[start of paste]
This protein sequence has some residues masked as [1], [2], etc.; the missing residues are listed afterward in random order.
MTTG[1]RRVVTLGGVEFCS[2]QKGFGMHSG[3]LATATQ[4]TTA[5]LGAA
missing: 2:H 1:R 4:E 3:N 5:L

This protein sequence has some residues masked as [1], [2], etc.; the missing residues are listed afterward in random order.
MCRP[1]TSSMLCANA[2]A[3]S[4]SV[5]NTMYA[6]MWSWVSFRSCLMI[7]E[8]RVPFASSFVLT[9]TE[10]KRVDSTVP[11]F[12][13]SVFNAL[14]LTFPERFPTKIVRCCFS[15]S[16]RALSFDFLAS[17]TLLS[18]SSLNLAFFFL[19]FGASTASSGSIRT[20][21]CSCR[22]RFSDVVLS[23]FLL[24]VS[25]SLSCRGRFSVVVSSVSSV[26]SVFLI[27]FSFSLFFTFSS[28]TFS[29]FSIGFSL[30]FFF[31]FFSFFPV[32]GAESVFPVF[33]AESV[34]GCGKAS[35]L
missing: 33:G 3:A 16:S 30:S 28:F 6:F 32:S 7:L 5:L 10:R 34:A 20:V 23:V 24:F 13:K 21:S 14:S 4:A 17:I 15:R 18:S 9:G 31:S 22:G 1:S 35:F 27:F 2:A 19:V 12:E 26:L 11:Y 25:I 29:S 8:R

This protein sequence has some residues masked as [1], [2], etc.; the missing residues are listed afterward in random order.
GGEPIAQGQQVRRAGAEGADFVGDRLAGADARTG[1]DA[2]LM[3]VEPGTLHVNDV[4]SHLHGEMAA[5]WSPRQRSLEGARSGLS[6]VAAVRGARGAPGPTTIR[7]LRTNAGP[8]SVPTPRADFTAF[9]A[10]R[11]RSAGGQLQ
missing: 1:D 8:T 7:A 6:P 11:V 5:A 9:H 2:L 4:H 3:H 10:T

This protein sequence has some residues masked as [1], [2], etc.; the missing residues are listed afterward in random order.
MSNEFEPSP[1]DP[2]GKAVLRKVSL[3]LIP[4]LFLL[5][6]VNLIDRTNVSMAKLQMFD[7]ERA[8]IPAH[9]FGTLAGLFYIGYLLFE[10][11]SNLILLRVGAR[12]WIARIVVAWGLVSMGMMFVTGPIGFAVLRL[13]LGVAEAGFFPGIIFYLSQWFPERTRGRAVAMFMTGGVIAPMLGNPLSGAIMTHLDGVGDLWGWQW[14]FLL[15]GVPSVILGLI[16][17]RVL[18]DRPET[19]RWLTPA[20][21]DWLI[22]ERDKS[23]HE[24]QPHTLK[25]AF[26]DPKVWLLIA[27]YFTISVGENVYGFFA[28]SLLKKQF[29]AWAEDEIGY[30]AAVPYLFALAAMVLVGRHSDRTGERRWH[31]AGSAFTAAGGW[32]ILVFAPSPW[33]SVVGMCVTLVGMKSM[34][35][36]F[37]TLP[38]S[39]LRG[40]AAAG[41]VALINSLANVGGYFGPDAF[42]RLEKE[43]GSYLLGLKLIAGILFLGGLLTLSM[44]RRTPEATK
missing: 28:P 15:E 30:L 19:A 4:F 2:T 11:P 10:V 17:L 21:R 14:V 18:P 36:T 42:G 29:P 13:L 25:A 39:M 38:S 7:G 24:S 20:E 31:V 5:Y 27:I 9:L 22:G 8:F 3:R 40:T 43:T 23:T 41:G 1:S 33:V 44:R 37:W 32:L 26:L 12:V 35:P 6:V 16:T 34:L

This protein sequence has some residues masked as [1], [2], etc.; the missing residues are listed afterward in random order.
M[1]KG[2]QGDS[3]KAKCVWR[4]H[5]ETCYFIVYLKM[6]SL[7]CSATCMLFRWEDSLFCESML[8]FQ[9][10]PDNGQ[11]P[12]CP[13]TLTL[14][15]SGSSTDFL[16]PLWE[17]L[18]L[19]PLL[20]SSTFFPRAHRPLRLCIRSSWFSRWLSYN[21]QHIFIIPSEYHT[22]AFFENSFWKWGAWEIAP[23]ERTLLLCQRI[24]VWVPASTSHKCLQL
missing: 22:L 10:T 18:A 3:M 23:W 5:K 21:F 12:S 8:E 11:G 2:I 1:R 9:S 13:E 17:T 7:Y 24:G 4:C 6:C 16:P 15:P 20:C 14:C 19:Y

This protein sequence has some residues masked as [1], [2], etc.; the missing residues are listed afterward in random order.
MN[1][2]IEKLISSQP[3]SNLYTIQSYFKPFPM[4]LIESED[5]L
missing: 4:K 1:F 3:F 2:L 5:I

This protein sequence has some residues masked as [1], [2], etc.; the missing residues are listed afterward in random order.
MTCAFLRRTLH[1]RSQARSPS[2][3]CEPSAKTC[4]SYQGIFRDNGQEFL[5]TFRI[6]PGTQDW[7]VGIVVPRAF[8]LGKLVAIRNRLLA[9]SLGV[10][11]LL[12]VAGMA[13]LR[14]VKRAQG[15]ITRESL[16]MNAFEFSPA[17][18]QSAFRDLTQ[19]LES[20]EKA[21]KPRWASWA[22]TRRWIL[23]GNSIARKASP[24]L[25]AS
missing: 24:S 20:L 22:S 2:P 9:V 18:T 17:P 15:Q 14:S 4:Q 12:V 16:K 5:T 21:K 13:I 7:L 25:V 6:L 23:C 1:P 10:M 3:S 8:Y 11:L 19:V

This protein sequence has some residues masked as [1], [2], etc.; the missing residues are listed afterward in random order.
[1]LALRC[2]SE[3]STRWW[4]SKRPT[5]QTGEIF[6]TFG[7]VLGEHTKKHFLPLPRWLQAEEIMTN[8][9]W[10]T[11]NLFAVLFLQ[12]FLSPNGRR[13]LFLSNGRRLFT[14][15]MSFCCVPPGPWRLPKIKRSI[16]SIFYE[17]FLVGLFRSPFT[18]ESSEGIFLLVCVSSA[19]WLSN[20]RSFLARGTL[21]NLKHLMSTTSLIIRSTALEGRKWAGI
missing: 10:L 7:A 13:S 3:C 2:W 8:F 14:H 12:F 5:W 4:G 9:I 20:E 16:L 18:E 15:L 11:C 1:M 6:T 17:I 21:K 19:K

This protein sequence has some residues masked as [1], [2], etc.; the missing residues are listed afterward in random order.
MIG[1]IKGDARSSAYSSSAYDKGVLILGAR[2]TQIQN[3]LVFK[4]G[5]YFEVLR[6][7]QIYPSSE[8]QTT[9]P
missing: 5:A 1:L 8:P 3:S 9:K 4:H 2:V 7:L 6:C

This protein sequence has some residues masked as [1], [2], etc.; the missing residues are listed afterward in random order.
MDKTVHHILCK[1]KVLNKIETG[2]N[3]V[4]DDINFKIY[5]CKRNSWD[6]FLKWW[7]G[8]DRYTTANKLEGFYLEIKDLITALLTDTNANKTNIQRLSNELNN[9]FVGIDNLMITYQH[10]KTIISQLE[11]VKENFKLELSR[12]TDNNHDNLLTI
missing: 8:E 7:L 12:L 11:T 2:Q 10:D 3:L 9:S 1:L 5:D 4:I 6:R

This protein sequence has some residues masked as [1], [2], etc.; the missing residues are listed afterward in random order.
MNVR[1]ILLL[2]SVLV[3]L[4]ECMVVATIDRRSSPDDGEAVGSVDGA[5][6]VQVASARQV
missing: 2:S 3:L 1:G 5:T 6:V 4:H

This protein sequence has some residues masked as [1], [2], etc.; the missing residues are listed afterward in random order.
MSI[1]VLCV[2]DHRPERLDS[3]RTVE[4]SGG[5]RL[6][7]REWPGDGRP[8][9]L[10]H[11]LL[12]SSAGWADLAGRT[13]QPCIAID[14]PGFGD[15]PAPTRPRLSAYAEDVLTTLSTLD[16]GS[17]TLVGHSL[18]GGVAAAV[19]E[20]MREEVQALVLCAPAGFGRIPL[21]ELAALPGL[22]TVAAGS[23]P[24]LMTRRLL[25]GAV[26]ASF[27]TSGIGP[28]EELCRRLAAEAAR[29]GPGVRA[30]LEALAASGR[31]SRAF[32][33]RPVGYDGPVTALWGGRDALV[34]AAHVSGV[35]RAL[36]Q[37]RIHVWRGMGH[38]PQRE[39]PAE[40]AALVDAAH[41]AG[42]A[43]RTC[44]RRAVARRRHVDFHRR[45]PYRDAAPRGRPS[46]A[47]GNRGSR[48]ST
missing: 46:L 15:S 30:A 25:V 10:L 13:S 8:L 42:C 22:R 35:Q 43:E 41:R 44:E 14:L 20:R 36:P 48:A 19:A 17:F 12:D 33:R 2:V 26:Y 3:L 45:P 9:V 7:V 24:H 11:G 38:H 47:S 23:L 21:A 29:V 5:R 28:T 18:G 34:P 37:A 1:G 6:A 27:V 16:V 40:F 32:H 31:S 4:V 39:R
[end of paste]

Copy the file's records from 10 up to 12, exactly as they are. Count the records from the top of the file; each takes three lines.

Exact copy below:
This protein sequence has some residues masked as [1], [2], etc.; the missing residues are listed afterward in random order.
MDKTVHHILCK[1]KVLNKIETG[2]N[3]V[4]DDINFKIY[5]CKRNSWD[6]FLKWW[7]G[8]DRYTTANKLEGFYLEIKDLITALLTDTNANKTNIQRLSNELNN[9]FVGIDNLMITYQH[10]KTIISQLE[11]VKENFKLELSR[12]TDNNHDNLLTI
missing: 8:E 7:L 12:L 11:T 2:Q 10:D 3:L 9:S 1:L 5:D 4:I 6:R

This protein sequence has some residues masked as [1], [2], etc.; the missing residues are listed afterward in random order.
MNVR[1]ILLL[2]SVLV[3]L[4]ECMVVATIDRRSSPDDGEAVGSVDGA[5][6]VQVASARQV
missing: 2:S 3:L 1:G 5:T 6:V 4:H

This protein sequence has some residues masked as [1], [2], etc.; the missing residues are listed afterward in random order.
MSI[1]VLCV[2]DHRPERLDS[3]RTVE[4]SGG[5]RL[6][7]REWPGDGRP[8][9]L[10]H[11]LL[12]SSAGWADLAGRT[13]QPCIAID[14]PGFGD[15]PAPTRPRLSAYAEDVLTTLSTLD[16]GS[17]TLVGHSL[18]GGVAAAV[19]E[20]MREEVQALVLCAPAGFGRIPL[21]ELAALPGL[22]TVAAGS[23]P[24]LMTRRLL[25]GAV[26]ASF[27]TSGIGP[28]EELCRRLAAEAAR[29]GPGVRA[30]LEALAASGR[31]SRAF[32][33]RPVGYDGPVTALWGGRDALV[34]AAHVSGV[35]RAL[36]Q[37]RIHVWRGMGH[38]PQRE[39]PAE[40]AALVDAAH[41]AG[42]A[43]RTC[44]RRAVARRRHVDFHRR[45]PYRDAAPRGRPS[46]A[47]GNRGSR[48]ST
missing: 46:L 15:S 30:A 25:V 10:L 13:S 8:L 42:C 22:R 35:Q 43:E 41:R 44:E 14:L 20:R 36:P 48:A 19:A 17:F 12:D 33:R 2:V 26:Y 3:L 45:P 9:V 7:V 24:H 11:G 38:H 47:S 23:L 21:A 29:V 5:R 28:T 18:G 34:P 37:A 1:G 6:A 27:V 16:V 40:F 32:H 31:S 4:V 39:R